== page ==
Evidence-Based Behavior Strategy: Pre-correcting and Prompting

Por Amanda Morin

Pre-correcting and prompting is a classroom management strategy you can use to tell and remind students of behavior expectations.

A pre-correction tells students how to approach a new task or situation. When you deliver a pre-correction, you identify what may be challenging and explicitly teach the correct response, using action-oriented. For example, if you’re going to the first school assembly of the year, you might say, “I know this is our first assembly. We’re going to be active listeners during the presentation by staying quiet when the speaker is talking.”

A prompt sounds and looks like a pre-correction, but you use it to remind students of expectations for familiar tasks or situations. For example, before heading to the assembly, you might say, “Remember we need to be active listeners during the presentation and quiet when the speaker is talking.”

Both pre-corrections and prompts describe what’s expected of students in a way that is obvious and easily understood. If your school uses a PBIS framework, pre-correcting and prompting is a prevention strategy that comes before a response strategy like respectful redirection.

Explore: Learn About the Strategy

See examples of the different ways you can pre-correct and prompt in the chart below.

Type of Prompt/Pre-correction

K-5 Example

6-12 Example

Gesture:Clear and brief physical movement

Pointing to the “inbox” for homework folders.

Pointing to the “inbox” for completed exams.

Verbal:Rule statements, questions, or verbal cues

Reminding students to put away their books after reading time.

Reviewing the norms for classroom discussion.

Visual:Picture reminders; visual schedules; written instructions; and tools such as checklists.

Posting and reviewing a picture sequence of the morning routine next to students’ cubbies.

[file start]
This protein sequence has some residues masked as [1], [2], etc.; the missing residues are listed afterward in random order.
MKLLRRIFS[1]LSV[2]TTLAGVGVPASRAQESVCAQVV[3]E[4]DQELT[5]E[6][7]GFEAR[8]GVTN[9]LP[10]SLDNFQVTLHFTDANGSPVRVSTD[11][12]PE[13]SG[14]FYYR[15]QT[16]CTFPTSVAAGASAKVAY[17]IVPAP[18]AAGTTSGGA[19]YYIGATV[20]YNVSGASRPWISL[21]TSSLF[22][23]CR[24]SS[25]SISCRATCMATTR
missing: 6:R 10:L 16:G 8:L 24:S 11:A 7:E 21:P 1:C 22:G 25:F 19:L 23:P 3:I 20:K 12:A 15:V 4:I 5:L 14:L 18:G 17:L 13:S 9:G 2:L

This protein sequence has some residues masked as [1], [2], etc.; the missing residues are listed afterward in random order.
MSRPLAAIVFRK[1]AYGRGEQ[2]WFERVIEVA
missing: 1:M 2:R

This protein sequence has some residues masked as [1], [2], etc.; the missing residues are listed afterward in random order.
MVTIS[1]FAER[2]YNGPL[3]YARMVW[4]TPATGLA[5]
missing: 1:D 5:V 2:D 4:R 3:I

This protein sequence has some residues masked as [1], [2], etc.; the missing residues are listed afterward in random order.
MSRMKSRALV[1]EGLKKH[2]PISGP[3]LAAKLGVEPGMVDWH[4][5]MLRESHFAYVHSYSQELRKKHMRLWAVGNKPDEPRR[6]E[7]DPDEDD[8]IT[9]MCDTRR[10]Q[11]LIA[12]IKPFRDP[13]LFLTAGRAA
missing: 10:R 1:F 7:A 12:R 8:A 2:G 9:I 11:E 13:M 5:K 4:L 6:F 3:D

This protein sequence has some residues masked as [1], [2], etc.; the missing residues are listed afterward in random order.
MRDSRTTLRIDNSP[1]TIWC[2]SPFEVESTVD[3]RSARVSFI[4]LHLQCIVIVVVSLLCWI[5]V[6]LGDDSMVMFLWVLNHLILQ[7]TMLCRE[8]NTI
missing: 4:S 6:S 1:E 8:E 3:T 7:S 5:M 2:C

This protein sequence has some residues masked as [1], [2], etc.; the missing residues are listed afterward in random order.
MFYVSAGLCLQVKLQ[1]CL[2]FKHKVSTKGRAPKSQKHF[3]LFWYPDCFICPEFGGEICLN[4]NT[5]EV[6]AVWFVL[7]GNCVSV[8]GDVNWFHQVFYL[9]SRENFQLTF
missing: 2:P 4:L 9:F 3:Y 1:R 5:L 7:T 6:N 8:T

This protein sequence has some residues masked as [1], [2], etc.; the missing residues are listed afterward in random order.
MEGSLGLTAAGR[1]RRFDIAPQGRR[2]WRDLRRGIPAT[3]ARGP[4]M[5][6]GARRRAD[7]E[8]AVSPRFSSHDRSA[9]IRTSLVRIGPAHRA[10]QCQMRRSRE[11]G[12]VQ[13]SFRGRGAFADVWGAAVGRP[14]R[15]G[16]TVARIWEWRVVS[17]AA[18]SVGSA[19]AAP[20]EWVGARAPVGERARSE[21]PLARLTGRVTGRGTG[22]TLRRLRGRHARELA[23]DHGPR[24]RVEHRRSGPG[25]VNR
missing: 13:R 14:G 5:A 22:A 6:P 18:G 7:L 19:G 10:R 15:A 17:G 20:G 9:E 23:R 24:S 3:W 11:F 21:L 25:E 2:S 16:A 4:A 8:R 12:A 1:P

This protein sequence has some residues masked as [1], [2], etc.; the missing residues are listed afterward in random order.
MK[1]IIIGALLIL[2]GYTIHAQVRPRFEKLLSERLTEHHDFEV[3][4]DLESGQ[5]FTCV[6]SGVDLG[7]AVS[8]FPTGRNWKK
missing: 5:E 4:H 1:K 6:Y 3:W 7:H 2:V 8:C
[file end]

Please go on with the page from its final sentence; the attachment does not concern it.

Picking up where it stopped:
Providing a daily planner with visual prompts of what students need for homework.

Model:Examples of expected behaviors or work products

Having a student volunteer to demonstrate the SLANT strategy.

Showing how a finished project meets the criteria on a rubric

Read: How to Use the Strategy

Objective: After being given explicit directions or a reminder of the expected behavior, students will approach a task or situation with a high chance of success.

Grade levels (with standards): K–12 (CASEL Core SEL Competencies: Self-management, Responsible decision-making)

Best used for instruction with:

  • Whole class
  • Individual

How to prepare: Look at the day ahead and think about times when you may need to tell or remind your students of behavior expectations. Are you teaching a new skill that might be difficult for students? Prepare a pre-correction. Are there tasks and situations that have been difficult for your class or a specific student? Prepare a prompt. As you develop these pre-corrections and prompts, think about how you can present them in multiple ways to meet the needs of all your learners. Remember to think beyond verbal.

How to Implement:

  1. Tell the students the predicted problem. When pre-correcting, explain what could be difficult. For instance: “We’re going to walk on the left side of the hall today. I know that’s new, so it might be hard to get used to.” When prompting, tell students when and what you've seen them have trouble with. For instance, a week after introducing the new expectation: "I've noticed that our class is closer to the middle than the left side of the hallway."